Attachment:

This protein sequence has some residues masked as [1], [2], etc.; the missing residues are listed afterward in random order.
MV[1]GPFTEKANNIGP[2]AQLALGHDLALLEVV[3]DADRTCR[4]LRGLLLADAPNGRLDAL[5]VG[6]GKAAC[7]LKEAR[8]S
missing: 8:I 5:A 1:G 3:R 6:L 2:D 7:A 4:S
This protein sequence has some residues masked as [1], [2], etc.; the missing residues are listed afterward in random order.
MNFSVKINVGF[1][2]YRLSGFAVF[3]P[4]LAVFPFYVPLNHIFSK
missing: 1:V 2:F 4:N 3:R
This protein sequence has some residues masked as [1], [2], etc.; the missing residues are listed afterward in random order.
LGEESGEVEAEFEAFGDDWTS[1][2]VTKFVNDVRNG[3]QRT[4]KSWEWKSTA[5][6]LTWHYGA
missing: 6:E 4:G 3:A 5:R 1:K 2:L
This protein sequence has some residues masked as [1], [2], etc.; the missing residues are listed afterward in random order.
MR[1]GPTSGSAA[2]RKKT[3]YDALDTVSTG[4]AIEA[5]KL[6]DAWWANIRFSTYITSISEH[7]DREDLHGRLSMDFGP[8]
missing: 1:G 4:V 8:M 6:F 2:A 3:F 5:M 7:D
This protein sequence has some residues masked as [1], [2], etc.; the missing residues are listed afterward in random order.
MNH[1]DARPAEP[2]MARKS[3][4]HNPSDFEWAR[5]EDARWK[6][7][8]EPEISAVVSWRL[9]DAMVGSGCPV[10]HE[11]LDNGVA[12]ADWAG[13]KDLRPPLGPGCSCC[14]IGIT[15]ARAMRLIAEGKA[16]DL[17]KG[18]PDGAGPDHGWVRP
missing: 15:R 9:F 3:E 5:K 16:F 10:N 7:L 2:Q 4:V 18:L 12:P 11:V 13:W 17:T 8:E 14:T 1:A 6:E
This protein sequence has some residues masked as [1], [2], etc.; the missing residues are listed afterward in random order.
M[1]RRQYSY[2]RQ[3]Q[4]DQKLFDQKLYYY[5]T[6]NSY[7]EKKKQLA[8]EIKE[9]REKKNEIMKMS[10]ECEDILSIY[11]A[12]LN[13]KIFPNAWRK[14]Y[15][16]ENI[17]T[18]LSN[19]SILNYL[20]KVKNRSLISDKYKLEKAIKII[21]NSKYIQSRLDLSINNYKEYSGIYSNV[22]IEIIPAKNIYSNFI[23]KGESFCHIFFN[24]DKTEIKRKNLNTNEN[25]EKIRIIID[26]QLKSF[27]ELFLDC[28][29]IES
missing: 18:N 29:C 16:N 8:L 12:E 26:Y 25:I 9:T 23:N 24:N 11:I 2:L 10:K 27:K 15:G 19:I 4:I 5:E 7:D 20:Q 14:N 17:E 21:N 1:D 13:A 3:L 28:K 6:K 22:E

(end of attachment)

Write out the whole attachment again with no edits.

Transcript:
This protein sequence has some residues masked as [1], [2], etc.; the missing residues are listed afterward in random order.
MV[1]GPFTEKANNIGP[2]AQLALGHDLALLEVV[3]DADRTCR[4]LRGLLLADAPNGRLDAL[5]VG[6]GKAAC[7]LKEAR[8]S
missing: 8:I 5:A 1:G 3:R 6:L 2:D 7:A 4:S
This protein sequence has some residues masked as [1], [2], etc.; the missing residues are listed afterward in random order.
MNFSVKINVGF[1][2]YRLSGFAVF[3]P[4]LAVFPFYVPLNHIFSK
missing: 1:V 2:F 4:N 3:R
This protein sequence has some residues masked as [1], [2], etc.; the missing residues are listed afterward in random order.
LGEESGEVEAEFEAFGDDWTS[1][2]VTKFVNDVRNG[3]QRT[4]KSWEWKSTA[5][6]LTWHYGA
missing: 6:E 4:G 3:A 5:R 1:K 2:L
This protein sequence has some residues masked as [1], [2], etc.; the missing residues are listed afterward in random order.
MR[1]GPTSGSAA[2]RKKT[3]YDALDTVSTG[4]AIEA[5]KL[6]DAWWANIRFSTYITSISEH[7]DREDLHGRLSMDFGP[8]
missing: 1:G 4:V 8:M 6:F 2:A 3:F 5:M 7:D
This protein sequence has some residues masked as [1], [2], etc.; the missing residues are listed afterward in random order.
MNH[1]DARPAEP[2]MARKS[3][4]HNPSDFEWAR[5]EDARWK[6][7][8]EPEISAVVSWRL[9]DAMVGSGCPV[10]HE[11]LDNGVA[12]ADWAG[13]KDLRPPLGPGCSCC[14]IGIT[15]ARAMRLIAEGKA[16]DL[17]KG[18]PDGAGPDHGWVRP
missing: 15:R 9:F 3:E 5:K 16:F 10:N 7:L 2:Q 4:V 18:L 12:P 11:V 13:W 17:T 8:E 14:T 1:A 6:E
This protein sequence has some residues masked as [1], [2], etc.; the missing residues are listed afterward in random order.
M[1]RRQYSY[2]RQ[3]Q[4]DQKLFDQKLYYY[5]T[6]NSY[7]EKKKQLA[8]EIKE[9]REKKNEIMKMS[10]ECEDILSIY[11]A[12]LN[13]KIFPNAWRK[14]Y[15][16]ENI[17]T[18]LSN[19]SILNYL[20]KVKNRSLISDKYKLEKAIKII[21]NSKYIQSRLDLSINNYKEYSGIYSNV[22]IEIIPAKNIYSNFI[23]KGESFCHIFFN[24]DKTEIKRKNLNTNEN[25]EKIRIIID[26]QLKSF[27]ELFLDC[28][29]IES
missing: 18:N 29:C 16:N 8:L 12:E 26:Y 25:I 9:T 23:N 24:N 11:I 2:L 10:K 27:K 15:G 19:I 4:I 5:E 7:D 20:Q 14:N 17:E 21:N 1:D 13:A 3:L 28:K 6:K 22:E